Thus for this encoding, two leaky bucket models might typically be useful, e.g., (R=797 Kbps, B=18,000 Kbits, F=18,000 Kbits) and (R=2,500 Kbps, B=2,272 Kbits, F=2,272 Kbits). This first leaky bucket parameter set would permit transmission of the video over a constant bit rate channel, with a delay of about 22.5 seconds. While this delay may be too large for many scenarios, it is probably acceptable for internet streaming of movies, for example. The second set of leaky bucket parameters would permit transmission of the video over a shared network with peak rate 2,500 Kbps, or would permit local playback from a 2× CD, with a delay of about 0.9 seconds. This sub-second delay is acceptable for random access playback with VCR (video cassette recorder)-like functionality.
 The benefits are apparent when considering what occurs when only the first leaky bucket was specified in the bit stream, but not the second. In such an event, even when playing back over a channel with peak bit rate 2,500 Kbps, the decoder would use a buffer of size 18,000 Kbits, and thus the delay would be F/R=18,000 Kbits/2,500 Kbps =7.2 seconds. As can be appreciated, such a delay is unacceptable for random access playback, such as with VCR-like functionality. However, if the second leaky bucket is additionally specified, then at rate 2,500 Kbps the buffer size drops to 2,272 Kbits and the delay drops to 0.9 seconds, as described above.
 On the other hand, if only the second leaky bucket was specified, but not the first, then at a constant transmission rate of 797 Kbps, even a smart decoder would be forced to use a buffer that is far larger than necessary, to ensure that the buffer will not overflow, namely B′=B+(R−R′)T=2,272 Kbits+(2,500 Kbps−797 Kbps)×130 seconds=223,662 Kbits. Even if this much memory is available in a given device, this corresponds to an initial delay of 281 seconds, or nearly five minutes, which is far from acceptable. However, if the first leaky bucket is specified as well, then at a rate of 797 Kbps, the buffer size drops to 18,000 Kbits and the delay drops to 22.5 seconds, as described above.
 Moreover, when both leaky buckets are specified, then the decoder can linearly interpolate between them (using the above interpolation formulas), for any bit rate R between 797 Kbps and 2,500 Kbps, thereby achieving near-minimal buffer size and delay at any given rate. Extrapolation (represented in FIG. 5 by the coarsely broken line) is also more efficient both below 797 Kbps and above 2,500 Kbps, compared to extrapolation with only a single leaky bucket anywhere between 797 Kbps and 2,500 Kbps, inclusive.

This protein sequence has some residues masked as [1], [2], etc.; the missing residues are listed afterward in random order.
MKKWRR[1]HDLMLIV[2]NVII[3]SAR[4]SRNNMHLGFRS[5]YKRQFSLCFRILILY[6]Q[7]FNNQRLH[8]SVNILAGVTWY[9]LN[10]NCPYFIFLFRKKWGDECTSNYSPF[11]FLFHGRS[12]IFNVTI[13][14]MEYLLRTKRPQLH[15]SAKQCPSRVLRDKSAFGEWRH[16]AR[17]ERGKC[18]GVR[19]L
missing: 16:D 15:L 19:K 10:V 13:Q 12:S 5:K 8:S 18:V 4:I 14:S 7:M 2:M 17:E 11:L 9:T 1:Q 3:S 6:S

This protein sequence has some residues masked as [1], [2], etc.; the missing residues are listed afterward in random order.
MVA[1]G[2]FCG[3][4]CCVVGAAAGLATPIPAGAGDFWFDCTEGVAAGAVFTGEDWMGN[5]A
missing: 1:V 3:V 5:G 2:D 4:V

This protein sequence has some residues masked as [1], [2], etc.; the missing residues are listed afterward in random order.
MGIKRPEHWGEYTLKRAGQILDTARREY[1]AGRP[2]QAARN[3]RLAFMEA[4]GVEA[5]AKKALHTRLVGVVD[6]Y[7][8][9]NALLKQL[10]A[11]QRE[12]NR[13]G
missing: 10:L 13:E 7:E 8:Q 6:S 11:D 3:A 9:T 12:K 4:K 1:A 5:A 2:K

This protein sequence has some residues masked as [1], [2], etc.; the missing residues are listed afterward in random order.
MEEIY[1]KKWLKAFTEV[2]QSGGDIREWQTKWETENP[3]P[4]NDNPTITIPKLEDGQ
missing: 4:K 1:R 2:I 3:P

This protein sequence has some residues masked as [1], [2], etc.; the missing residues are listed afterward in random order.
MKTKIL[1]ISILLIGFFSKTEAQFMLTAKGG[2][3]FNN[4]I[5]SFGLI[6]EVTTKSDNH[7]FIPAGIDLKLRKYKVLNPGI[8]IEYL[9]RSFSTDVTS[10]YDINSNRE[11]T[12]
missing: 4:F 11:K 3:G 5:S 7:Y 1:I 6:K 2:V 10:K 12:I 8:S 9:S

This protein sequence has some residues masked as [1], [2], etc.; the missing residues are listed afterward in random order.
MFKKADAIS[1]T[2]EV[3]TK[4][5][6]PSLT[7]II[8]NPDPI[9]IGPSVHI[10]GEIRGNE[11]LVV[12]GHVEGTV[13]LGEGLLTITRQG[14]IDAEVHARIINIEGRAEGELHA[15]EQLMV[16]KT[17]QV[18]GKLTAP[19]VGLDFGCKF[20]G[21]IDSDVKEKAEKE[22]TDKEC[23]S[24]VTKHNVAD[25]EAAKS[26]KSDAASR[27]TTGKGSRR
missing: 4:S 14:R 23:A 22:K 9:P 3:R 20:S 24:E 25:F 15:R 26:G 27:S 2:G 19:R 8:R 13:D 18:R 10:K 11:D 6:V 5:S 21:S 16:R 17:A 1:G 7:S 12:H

As demonstrated by the above example, even just two sets of leaky bucket parameters can provide an order of magnitude reduction in buffer size (e.g., 223,662 to 18,000 Kbits in one case, and 18,000 to 2,272 Kbits in another), and an order of magnitude reduction in delay (e.g., 281 to 22.5 seconds in one case and 7.2 to 0.9 seconds in another) at a given peak transmission rate.
 Alternatively, it is also possible to reduce the peak transmission rate for a given decoder buffer size. Indeed, as is clear from FIG. 5, if the R-B curve can be obtained by interpolating and/or extrapolating multiple leaky buckets, then it is possible for a decoder with a fixed physical buffer size to choose the minimum peak transmission rate needed to safely decode the bit stream without decoder buffer underflow. For example, if the decoder had a fixed buffer of size 18,000 Kbits, then the peak transmission rate for the encoding can be as low as 797 Kbps. However, if only the second leaky bucket is specified, but not the first, then the decoder can reduce the bit rate to no less than R′=R−(B′−B)/T=2,500 Kbps−(18,000 Kbits−2,272 Kbits)/130 seconds=2,379 Kbps. In this case, compared to using a single leaky bucket, using just two leaky buckets reduces the peak transmission rate by a factor of four, for the same decoder buffer size.
 Having multiple leaky bucket parameters can also improve the quality of the reconstructed video, at the same average encoding rate. Consider the situation wherein both leaky buckets are available for the encoding. As described above, with this information at the decoder, it is possible to play back the encoding with a delay of 22.5 seconds if the peak transmission rate is 797 Kbps, and with a delay of 0.9 seconds if the peak transmission rate is 2,500 Kbps.